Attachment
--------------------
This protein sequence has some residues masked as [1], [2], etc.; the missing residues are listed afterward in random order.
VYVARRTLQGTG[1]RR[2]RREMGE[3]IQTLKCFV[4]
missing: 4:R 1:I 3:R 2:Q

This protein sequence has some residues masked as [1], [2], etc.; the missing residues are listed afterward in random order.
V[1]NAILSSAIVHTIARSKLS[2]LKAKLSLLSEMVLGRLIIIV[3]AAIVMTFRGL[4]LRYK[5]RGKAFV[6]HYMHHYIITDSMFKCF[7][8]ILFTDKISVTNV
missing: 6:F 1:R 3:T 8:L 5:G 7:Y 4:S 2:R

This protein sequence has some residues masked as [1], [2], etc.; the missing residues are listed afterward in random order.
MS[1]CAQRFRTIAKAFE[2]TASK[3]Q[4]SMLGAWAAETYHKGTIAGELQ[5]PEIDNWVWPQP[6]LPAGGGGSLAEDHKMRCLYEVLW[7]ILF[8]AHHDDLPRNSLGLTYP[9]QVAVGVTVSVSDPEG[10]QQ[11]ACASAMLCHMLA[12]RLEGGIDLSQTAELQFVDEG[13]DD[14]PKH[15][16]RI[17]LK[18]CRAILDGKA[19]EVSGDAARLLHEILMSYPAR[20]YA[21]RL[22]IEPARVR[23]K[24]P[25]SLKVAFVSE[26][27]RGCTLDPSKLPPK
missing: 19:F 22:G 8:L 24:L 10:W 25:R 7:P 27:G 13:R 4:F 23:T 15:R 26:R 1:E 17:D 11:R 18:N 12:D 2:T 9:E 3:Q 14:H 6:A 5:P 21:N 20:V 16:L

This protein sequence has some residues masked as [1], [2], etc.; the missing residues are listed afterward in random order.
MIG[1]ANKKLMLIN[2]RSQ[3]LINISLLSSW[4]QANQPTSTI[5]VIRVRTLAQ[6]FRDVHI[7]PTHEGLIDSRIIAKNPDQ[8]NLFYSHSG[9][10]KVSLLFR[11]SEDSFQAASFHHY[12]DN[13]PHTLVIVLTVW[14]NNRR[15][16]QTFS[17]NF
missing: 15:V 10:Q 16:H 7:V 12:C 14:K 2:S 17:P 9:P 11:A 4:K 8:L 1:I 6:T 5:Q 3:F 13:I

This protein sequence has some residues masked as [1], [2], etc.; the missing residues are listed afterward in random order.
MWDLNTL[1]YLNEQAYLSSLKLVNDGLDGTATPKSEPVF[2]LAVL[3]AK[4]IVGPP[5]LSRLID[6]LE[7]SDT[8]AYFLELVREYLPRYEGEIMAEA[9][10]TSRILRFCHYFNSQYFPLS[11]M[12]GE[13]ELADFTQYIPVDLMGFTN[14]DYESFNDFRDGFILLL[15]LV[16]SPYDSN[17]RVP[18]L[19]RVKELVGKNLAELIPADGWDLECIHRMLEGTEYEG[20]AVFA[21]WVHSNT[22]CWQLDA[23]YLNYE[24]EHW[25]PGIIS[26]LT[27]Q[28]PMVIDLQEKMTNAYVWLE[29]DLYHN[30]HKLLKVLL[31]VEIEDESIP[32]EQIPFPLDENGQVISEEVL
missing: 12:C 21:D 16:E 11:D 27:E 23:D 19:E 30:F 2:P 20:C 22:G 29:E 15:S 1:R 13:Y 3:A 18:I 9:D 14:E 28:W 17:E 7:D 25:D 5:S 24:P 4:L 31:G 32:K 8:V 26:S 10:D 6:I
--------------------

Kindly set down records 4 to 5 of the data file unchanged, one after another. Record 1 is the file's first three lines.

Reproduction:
This protein sequence has some residues masked as [1], [2], etc.; the missing residues are listed afterward in random order.
MIG[1]ANKKLMLIN[2]RSQ[3]LINISLLSSW[4]QANQPTSTI[5]VIRVRTLAQ[6]FRDVHI[7]PTHEGLIDSRIIAKNPDQ[8]NLFYSHSG[9][10]KVSLLFR[11]SEDSFQAASFHHY[12]DN[13]PHTLVIVLTVW[14]NNRR[15][16]QTFS[17]NF
missing: 15:V 10:Q 16:H 7:V 12:C 14:K 2:S 17:P 9:P 11:A 4:K 8:L 1:I 6:T 5:Q 3:F 13:I

This protein sequence has some residues masked as [1], [2], etc.; the missing residues are listed afterward in random order.
MWDLNTL[1]YLNEQAYLSSLKLVNDGLDGTATPKSEPVF[2]LAVL[3]AK[4]IVGPP[5]LSRLID[6]LE[7]SDT[8]AYFLELVREYLPRYEGEIMAEA[9][10]TSRILRFCHYFNSQYFPLS[11]M[12]GE[13]ELADFTQYIPVDLMGFTN[14]DYESFNDFRDGFILLL[15]LV[16]SPYDSN[17]RVP[18]L[19]RVKELVGKNLAELIPADGWDLECIHRMLEGTEYEG[20]AVFA[21]WVHSNT[22]CWQLDA[23]YLNYE[24]EHW[25]PGIIS[26]LT[27]Q[28]PMVIDLQEKMTNAYVWLE[29]DLYHN[30]HKLLKVLL[31]VEIEDESIP[32]EQIPFPLDENGQVISEEVL
missing: 12:C 21:D 16:E 11:D 27:E 23:D 19:E 30:F 2:P 20:C 22:G 29:E 15:S 1:R 13:Y 3:A 18:I 9:D 14:E 28:W 17:E 7:D 25:D 5:S 24:P 4:L 31:G 32:K 8:V 26:S 10:D 6:I